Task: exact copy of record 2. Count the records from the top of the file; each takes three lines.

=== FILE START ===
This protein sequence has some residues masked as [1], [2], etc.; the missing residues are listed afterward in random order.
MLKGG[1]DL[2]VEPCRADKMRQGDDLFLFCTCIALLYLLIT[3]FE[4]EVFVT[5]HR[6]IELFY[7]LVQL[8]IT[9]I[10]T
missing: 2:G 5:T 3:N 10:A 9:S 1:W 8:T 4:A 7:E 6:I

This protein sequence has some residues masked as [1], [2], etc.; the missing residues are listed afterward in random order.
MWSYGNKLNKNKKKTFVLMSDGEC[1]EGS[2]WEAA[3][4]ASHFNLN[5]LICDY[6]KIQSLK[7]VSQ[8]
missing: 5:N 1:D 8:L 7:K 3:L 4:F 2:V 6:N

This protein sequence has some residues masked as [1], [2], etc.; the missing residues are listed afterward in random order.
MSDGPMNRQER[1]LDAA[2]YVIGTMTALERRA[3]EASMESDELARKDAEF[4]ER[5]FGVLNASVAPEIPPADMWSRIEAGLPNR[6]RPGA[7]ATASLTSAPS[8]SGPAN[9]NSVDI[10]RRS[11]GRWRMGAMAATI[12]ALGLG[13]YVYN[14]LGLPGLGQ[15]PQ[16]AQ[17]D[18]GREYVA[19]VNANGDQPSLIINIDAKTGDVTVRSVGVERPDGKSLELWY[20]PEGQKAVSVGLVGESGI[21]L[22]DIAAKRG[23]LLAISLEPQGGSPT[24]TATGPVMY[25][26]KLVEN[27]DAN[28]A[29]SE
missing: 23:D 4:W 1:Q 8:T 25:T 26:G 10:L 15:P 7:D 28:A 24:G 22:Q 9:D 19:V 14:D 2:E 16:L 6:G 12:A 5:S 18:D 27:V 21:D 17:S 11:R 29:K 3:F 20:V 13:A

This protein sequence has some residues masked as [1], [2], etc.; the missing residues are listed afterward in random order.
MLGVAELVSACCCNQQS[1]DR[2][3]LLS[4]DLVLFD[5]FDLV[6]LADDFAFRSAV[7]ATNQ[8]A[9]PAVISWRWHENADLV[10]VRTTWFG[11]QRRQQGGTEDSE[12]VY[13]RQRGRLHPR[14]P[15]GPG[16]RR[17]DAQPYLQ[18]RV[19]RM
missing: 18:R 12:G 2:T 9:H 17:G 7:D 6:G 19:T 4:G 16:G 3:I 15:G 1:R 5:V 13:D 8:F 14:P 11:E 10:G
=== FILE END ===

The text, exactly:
This protein sequence has some residues masked as [1], [2], etc.; the missing residues are listed afterward in random order.
MWSYGNKLNKNKKKTFVLMSDGEC[1]EGS[2]WEAA[3][4]ASHFNLN[5]LICDY[6]KIQSLK[7]VSQ[8]
missing: 5:N 1:D 8:L 7:K 3:L 4:F 2:V 6:N